Jesus said to them, “The kings of the Gentiles lord it over them; and those in authority over them are called benefactors. But not so with you; rather the greatest among you must become like the youngest, and the leader like one who serves. For who is greater, the one who is at the table or the one who serves? Is it not the one at the table? But I am among you as one who serves.”
This week we celebrated the life of a disciple named Bartholomew. Although some famous hospitals are named after Bartholomew, there is no evidence that he was any more skillful at the healing miracles mentioned in Acts than the other apostles. We know nothing about Bartholomew—except, that he was a disciple of Jesus of Nazareth. That is all. He was a follower of Jesus and servant of the Gospel of Jesus Christ.
Jesus says “I am among you as one who serves.”
This is also the role of a disciple of Jesus. To serve is in a sense to do our work then disappear or hide. When Jesus met two disconsolate disciples on the road to Emmaus, and after he had made himself known to them, “he vanished from their sight” (Luke 24.31). That is what Jesus does when he makes himself known to us. He still vanishes from our sight. Now you see him; now you don’t. He does not await around for our recognition. By the time we recognize it was Jesus in our midst, he is off somewhere else.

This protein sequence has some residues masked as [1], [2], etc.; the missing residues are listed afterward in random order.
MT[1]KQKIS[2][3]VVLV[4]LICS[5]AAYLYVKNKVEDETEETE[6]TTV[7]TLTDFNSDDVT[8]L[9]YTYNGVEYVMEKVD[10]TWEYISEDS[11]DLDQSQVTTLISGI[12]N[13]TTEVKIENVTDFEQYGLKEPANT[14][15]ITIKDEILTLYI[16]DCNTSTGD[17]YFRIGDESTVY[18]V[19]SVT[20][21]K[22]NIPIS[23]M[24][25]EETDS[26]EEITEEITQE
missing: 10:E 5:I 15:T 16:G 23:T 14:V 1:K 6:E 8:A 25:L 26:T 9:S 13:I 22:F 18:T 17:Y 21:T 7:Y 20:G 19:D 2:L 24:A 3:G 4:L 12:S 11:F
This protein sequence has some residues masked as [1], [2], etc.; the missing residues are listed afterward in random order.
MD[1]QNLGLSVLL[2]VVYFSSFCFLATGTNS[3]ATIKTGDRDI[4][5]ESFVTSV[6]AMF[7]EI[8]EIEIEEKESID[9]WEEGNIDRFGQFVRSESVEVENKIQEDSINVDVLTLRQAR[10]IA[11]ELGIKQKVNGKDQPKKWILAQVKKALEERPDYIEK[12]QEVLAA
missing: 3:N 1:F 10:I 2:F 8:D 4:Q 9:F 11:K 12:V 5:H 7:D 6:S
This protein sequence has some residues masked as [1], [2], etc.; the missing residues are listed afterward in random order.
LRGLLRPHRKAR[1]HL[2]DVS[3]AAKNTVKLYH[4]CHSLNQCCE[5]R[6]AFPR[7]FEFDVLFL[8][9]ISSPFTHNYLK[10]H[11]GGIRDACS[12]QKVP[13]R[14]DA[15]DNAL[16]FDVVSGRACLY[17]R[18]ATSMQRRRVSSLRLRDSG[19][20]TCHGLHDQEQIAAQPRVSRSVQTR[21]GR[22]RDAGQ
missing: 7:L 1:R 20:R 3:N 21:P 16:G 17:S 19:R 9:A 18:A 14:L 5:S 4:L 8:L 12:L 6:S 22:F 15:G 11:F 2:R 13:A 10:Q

I recall when my husband died in the early morning hours of Ash Wednesday, 2002, there were five council members at the hospital with me that morning and I had not called any of them, and when I got home from the hospital three women from the congregation showed up on the parsonage door step to sit and pray with me, and a local pastor came that morning to say he would cover my Ash Wednesday service for me that evening. Servants kept showing up on my doorstep for weeks to help me, and then without notice when they had done what they came to help me with they vanished, often before I could thank them for their care. So many times a person in one of the congregations I have served has been Jesus to me.
We know when we have met him. There was that moment, at the edge of an abyss, when he touched our lives, steadied us, and saved us from falling. Only later did we recognize who it was — and by then he had gone. He had moved on, as he did when he traveled and ministered, taught, and healed in Galilee. That is perhaps how Bartholomew learned about ministry from Jesus.
There are Bartholomews all around us, whose hidden service to their sisters and brothers becomes known only when they have left us, when they themselves are lost in sight. There are many more Bartholomews whose story — before the books are opened — we shall never know. I’ll venture to say that you too are a Bartholomew at times too. Keep on serving my friend anywhere there is a need, it what Jesus calls us to do.
1. Who are the Bartholomews who emulate Jesus in your life?
2. How can we be a Bartholomew who emulates Jesus to others?
3. How does Via de Cristo help us learn to be a Bartholomew who serves like Jesus?
Sue is NLS Spiritual Director, since 2019 and is a retired Lutheran Pastor (ELCA). Active in VdC since 1995, she has served two terms on the Board of the Texas VdC Secretariat, and also on the Texas Gulf Coast VdC Board as Spiritual Director since its start-up in 2017.